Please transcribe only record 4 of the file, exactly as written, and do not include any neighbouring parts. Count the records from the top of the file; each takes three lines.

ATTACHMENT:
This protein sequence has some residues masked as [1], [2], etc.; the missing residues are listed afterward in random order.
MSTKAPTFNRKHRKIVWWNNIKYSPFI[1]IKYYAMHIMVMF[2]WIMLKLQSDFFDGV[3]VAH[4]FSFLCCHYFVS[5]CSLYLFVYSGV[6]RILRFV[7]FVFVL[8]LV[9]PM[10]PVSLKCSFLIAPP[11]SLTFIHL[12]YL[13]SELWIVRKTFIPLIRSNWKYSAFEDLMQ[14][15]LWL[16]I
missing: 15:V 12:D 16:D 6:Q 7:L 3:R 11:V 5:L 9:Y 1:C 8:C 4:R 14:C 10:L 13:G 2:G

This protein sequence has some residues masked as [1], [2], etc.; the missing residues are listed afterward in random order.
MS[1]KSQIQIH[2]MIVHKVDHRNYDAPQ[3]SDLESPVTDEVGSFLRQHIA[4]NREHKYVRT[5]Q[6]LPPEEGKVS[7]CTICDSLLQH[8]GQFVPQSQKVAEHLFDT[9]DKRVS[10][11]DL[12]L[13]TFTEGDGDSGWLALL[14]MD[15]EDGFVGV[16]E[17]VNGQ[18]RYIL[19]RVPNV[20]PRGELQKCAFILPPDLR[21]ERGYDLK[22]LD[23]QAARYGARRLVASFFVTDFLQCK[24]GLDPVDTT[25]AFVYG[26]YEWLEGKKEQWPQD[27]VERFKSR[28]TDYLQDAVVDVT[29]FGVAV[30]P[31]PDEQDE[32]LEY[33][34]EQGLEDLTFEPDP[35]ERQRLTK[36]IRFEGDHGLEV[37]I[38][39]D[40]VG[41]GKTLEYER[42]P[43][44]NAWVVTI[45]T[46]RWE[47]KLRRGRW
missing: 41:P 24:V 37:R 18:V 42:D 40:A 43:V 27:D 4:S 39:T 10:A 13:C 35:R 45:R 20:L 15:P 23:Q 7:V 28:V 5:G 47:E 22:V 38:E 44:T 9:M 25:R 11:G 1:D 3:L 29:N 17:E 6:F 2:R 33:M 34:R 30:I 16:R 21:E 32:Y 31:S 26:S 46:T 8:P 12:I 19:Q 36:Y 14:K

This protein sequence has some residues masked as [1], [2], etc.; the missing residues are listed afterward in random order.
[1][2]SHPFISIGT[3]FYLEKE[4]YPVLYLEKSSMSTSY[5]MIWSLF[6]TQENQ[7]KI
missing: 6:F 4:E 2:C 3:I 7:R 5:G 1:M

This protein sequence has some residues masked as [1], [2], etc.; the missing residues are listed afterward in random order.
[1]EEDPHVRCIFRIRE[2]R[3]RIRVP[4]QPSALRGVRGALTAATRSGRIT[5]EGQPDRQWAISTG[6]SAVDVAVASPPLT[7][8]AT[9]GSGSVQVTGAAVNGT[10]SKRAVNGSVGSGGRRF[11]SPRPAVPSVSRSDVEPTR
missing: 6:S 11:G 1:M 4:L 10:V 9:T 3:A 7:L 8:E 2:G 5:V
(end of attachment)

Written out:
This protein sequence has some residues masked as [1], [2], etc.; the missing residues are listed afterward in random order.
[1]EEDPHVRCIFRIRE[2]R[3]RIRVP[4]QPSALRGVRGALTAATRSGRIT[5]EGQPDRQWAISTG[6]SAVDVAVASPPLT[7][8]AT[9]GSGSVQVTGAAVNGT[10]SKRAVNGSVGSGGRRF[11]SPRPAVPSVSRSDVEPTR
missing: 6:S 11:G 1:M 4:L 10:V 9:T 3:A 7:L 8:E 2:G 5:V